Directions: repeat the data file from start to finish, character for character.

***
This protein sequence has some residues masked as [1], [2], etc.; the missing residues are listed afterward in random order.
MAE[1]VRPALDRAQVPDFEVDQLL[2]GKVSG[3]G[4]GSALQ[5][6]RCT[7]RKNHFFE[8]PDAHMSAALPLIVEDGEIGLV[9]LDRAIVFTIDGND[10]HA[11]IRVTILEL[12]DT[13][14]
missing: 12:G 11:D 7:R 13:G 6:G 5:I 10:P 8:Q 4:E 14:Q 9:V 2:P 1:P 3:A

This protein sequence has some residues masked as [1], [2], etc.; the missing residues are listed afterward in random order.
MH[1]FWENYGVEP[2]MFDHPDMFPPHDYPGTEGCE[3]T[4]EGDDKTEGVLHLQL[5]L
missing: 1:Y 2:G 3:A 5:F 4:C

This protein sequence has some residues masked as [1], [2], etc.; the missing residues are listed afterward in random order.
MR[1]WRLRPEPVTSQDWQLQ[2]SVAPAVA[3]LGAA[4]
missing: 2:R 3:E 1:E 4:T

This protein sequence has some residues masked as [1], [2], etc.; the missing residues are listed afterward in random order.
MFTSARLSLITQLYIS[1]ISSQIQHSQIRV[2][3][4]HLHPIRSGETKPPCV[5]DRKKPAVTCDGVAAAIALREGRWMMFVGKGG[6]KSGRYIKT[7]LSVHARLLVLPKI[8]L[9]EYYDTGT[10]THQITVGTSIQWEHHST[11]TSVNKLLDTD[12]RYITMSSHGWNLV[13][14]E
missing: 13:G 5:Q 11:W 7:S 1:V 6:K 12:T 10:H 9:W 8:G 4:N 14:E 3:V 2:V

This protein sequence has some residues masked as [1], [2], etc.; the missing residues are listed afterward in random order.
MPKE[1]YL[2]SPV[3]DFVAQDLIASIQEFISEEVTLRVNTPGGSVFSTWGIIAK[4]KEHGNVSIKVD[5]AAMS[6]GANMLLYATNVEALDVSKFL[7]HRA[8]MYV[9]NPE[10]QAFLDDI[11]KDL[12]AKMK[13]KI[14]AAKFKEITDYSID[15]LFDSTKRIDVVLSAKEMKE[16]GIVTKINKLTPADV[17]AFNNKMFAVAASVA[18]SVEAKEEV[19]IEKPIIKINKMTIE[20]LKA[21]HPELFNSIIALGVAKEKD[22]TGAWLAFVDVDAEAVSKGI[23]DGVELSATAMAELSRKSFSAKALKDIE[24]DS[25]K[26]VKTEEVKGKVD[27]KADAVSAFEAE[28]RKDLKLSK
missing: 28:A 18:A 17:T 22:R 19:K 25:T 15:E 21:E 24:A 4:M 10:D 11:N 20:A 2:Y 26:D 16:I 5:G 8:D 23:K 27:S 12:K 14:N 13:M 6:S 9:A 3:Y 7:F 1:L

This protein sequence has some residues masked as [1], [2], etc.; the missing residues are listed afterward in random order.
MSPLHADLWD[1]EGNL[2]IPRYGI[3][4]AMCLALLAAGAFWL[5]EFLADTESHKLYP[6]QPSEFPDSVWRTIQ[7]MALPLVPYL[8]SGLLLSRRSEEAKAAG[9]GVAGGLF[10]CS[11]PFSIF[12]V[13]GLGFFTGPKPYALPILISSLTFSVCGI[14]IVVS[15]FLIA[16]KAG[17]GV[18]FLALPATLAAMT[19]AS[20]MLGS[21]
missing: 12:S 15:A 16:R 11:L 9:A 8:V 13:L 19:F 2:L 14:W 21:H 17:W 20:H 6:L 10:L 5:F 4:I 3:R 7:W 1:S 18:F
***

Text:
This protein sequence has some residues masked as [1], [2], etc.; the missing residues are listed afterward in random order.
MAE[1]VRPALDRAQVPDFEVDQLL[2]GKVSG[3]G[4]GSALQ[5][6]RCT[7]RKNHFFE[8]PDAHMSAALPLIVEDGEIGLV[9]LDRAIVFTIDGND[10]HA[11]IRVTILEL[12]DT[13][14]
missing: 12:G 11:D 7:R 13:G 6:G 5:I 10:P 8:Q 4:E 14:Q 9:V 2:P 1:P 3:A

This protein sequence has some residues masked as [1], [2], etc.; the missing residues are listed afterward in random order.
MH[1]FWENYGVEP[2]MFDHPDMFPPHDYPGTEGCE[3]T[4]EGDDKTEGVLHLQL[5]L
missing: 1:Y 2:G 3:A 5:F 4:C

This protein sequence has some residues masked as [1], [2], etc.; the missing residues are listed afterward in random order.
MR[1]WRLRPEPVTSQDWQLQ[2]SVAPAVA[3]LGAA[4]
missing: 2:R 3:E 1:E 4:T

This protein sequence has some residues masked as [1], [2], etc.; the missing residues are listed afterward in random order.
MFTSARLSLITQLYIS[1]ISSQIQHSQIRV[2][3][4]HLHPIRSGETKPPCV[5]DRKKPAVTCDGVAAAIALREGRWMMFVGKGG[6]KSGRYIKT[7]LSVHARLLVLPKI[8]L[9]EYYDTGT[10]THQITVGTSIQWEHHST[11]TSVNKLLDTD[12]RYITMSSHGWNLV[13][14]E
missing: 13:G 5:Q 11:W 7:S 1:V 6:K 12:T 10:H 9:W 8:G 4:N 14:E 3:V 2:V

This protein sequence has some residues masked as [1], [2], etc.; the missing residues are listed afterward in random order.
MPKE[1]YL[2]SPV[3]DFVAQDLIASIQEFISEEVTLRVNTPGGSVFSTWGIIAK[4]KEHGNVSIKVD[5]AAMS[6]GANMLLYATNVEALDVSKFL[7]HRA[8]MYV[9]NPE[10]QAFLDDI[11]KDL[12]AKMK[13]KI[14]AAKFKEITDYSID[15]LFDSTKRIDVVLSAKEMKE[16]GIVTKINKLTPADV[17]AFNNKMFAVAASVA[18]SVEAKEEV[19]IEKPIIKINKMTIE[20]LKA[21]HPELFNSIIALGVAKEKD[22]TGAWLAFVDVDAEAVSKGI[23]DGVELSATAMAELSRKSFSAKALKDIE[24]DS[25]K[26]VKTEEVKGKVD[27]KADAVSAFEAE[28]RKDLKLSK
missing: 28:A 18:A 17:T 22:R 19:K 25:T 15:E 21:E 24:A 4:M 10:D 11:N 20:A 2:Y 26:D 16:I 5:G 8:D 23:K 27:S 12:K 14:N 13:M 6:S 9:A 3:Y 7:F 1:L

This protein sequence has some residues masked as [1], [2], etc.; the missing residues are listed afterward in random order.
MSPLHADLWD[1]EGNL[2]IPRYGI[3][4]AMCLALLAAGAFWL[5]EFLADTESHKLYP[6]QPSEFPDSVWRTIQ[7]MALPLVPYL[8]SGLLLSRRSEEAKAAG[9]GVAGGLF[10]CS[11]PFSIF[12]V[13]GLGFFTGPKPYALPILISSLTFSVCGI[14]IVVS[15]FLIA[16]KAG[17]GV[18]FLALPATLAAMT[19]AS[20]MLGS[21]
missing: 12:S 15:A 16:R 11:L 9:A 8:V 13:L 19:F 2:L 14:W 21:H 17:W 20:H 6:L 10:L 5:F 4:I 3:R 7:W 1:S 18:F